Copyright ABISAY PUENTES CONTEMPORARY ARTIST. All rights reserved.
Video is the dimension where my painting and my music coexist.
ABISAY PUENTES, born in Pinar del Río, Cuba 1974, moved to Havana city in 1975. At an early age he became passionate about painting. His mother wanted him to become a musician and enrolled him in piano lessons in “Seminario Bautista de La Habana”. His obsession was to learn and study art. He starts art classes in E.N.A (National School of Arts) in 1992. One day Abisay wore a shirt that said in front "Sonríe, Jesús te Ama" (Smile, Jesus Loves you). This brought rage to the school’s directors and he was terminated from the school. He kept studying on his own until he encountered a professor of art philosophy and history, Juan Enrique Guerrero. This teacher instructed Abisay on how to elaborate a piece of work pictorially, musically and poetically by making him feel that in each visual artist there is a musician and a poet as well. This encouraged Abisay to start his first series called "The Apocalypse of Abisay" in 1998 winning two drawing awards. Abisay decides to fuse painting and music in 2003. In the summer of 2010 Abisay comes to the United States as a political refugee, he is currently living in the city of Syracuse, New York State; where he continues painting and pursuing his dream as an artist.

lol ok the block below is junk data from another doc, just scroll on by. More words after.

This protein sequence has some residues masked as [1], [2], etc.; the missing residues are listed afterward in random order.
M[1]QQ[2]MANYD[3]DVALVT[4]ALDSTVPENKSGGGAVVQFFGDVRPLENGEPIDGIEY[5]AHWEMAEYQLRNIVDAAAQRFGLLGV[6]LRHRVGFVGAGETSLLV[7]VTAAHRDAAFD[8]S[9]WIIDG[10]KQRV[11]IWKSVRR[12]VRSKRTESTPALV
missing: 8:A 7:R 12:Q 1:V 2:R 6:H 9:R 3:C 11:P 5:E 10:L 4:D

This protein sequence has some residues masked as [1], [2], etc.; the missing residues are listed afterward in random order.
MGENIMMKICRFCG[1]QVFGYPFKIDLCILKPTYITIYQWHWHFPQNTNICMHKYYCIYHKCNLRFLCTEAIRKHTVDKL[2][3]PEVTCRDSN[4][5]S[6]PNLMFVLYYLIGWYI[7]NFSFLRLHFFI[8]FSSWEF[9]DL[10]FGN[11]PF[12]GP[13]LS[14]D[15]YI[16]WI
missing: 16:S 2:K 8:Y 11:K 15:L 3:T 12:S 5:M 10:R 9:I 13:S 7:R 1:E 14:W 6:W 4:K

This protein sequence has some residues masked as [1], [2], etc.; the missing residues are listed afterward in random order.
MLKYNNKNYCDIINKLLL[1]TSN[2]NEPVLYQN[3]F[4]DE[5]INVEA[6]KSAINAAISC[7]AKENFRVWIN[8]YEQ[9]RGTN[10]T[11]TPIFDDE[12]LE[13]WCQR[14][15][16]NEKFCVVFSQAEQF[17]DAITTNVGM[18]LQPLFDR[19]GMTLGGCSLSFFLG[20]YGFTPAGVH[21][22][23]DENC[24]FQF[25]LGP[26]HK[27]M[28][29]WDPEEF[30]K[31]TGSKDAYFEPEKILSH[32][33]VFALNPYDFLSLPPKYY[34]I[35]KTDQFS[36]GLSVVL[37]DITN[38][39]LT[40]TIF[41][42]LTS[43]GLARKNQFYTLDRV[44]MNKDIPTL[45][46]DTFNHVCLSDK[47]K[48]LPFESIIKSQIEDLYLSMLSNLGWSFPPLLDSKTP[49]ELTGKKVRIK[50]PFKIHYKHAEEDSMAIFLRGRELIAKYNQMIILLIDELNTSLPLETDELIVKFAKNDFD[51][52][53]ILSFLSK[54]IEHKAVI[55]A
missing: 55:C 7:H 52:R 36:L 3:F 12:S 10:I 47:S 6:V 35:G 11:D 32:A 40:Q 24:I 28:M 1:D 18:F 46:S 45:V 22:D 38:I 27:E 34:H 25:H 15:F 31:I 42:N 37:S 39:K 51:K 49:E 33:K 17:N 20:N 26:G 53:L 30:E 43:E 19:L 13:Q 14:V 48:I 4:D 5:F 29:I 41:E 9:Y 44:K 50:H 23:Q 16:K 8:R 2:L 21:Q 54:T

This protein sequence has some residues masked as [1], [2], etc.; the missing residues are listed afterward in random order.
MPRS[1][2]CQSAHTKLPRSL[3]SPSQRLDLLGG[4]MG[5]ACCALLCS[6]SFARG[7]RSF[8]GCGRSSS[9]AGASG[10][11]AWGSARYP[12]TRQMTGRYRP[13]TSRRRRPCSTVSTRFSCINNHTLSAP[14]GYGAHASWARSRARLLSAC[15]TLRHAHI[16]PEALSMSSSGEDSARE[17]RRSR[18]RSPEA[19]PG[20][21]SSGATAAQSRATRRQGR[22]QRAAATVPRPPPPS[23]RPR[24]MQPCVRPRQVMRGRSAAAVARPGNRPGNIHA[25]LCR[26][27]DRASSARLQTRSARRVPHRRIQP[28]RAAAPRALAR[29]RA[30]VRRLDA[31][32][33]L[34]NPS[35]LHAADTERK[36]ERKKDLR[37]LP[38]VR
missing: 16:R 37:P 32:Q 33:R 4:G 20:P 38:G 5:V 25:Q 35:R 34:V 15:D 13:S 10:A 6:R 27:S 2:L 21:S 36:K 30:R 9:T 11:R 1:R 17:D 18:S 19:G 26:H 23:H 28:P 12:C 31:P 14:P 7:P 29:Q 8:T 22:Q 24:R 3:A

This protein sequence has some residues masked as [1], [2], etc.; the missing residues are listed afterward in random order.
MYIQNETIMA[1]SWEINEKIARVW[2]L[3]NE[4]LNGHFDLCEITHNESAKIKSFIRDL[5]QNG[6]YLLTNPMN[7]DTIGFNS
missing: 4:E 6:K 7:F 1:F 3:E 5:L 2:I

The development of my expressive trajectory has taken 20 years to evolve to its current phase. My current work began with a series of drawings that I began, in 1997. Today, my work contains two kinds of space; one space is visual and the other is based on my interest in music. The forms of each of the modes of artistic expression that I employ in my work – music and painting – are not necessarily intrinsically linked – because “musical forms” and “pictorial forms” do not function on the same sensory level. Nonetheless, as content, within a given work, these elements can fuse and affect an audience’s perceptual sensibilities. Such a fusion of sound and image was found in the history of film in silent movies. In this sense, such films were mute but not deaf.